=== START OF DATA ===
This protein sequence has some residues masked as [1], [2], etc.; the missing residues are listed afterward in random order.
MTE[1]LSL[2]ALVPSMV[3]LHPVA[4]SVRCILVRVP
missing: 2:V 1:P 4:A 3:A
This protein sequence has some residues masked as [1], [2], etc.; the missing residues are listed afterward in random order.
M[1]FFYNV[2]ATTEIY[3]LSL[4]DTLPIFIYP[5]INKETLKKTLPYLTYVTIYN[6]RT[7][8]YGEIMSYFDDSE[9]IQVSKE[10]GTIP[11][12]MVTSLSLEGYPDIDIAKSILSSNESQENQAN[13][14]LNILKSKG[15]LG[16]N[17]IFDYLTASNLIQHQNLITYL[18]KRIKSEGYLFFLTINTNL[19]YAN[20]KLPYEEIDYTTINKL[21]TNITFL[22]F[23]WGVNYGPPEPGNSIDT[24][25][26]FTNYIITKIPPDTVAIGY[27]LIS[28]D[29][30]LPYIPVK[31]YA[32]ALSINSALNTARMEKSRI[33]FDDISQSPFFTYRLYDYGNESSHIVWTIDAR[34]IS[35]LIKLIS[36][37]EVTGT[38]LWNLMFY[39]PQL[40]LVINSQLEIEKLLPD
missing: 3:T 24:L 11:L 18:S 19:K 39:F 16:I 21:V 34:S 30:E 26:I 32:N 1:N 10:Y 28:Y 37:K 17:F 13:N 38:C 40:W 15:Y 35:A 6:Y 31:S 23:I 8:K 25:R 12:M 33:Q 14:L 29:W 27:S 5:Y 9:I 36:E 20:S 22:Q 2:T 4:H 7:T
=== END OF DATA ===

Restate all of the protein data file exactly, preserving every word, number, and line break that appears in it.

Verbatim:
This protein sequence has some residues masked as [1], [2], etc.; the missing residues are listed afterward in random order.
MTE[1]LSL[2]ALVPSMV[3]LHPVA[4]SVRCILVRVP
missing: 2:V 1:P 4:A 3:A
This protein sequence has some residues masked as [1], [2], etc.; the missing residues are listed afterward in random order.
M[1]FFYNV[2]ATTEIY[3]LSL[4]DTLPIFIYP[5]INKETLKKTLPYLTYVTIYN[6]RT[7][8]YGEIMSYFDDSE[9]IQVSKE[10]GTIP[11][12]MVTSLSLEGYPDIDIAKSILSSNESQENQAN[13][14]LNILKSKG[15]LG[16]N[17]IFDYLTASNLIQHQNLITYL[18]KRIKSEGYLFFLTINTNL[19]YAN[20]KLPYEEIDYTTINKL[21]TNITFL[22]F[23]WGVNYGPPEPGNSIDT[24][25][26]FTNYIITKIPPDTVAIGY[27]LIS[28]D[29][30]LPYIPVK[31]YA[32]ALSINSALNTARMEKSRI[33]FDDISQSPFFTYRLYDYGNESSHIVWTIDAR[34]IS[35]LIKLIS[36][37]EVTGT[38]LWNLMFY[39]PQL[40]LVINSQLEIEKLLPD
missing: 3:T 24:L 11:L 18:S 19:K 39:F 16:I 21:V 34:S 30:E 26:I 32:N 1:N 10:Y 28:Y 37:K 17:F 13:N 38:C 40:W 15:Y 35:A 6:Y 31:S 23:I 8:K 25:R 12:M 33:Q 14:L 29:W 27:S 5:Y 9:I 36:E 20:S 22:Q 2:T 4:H 7:T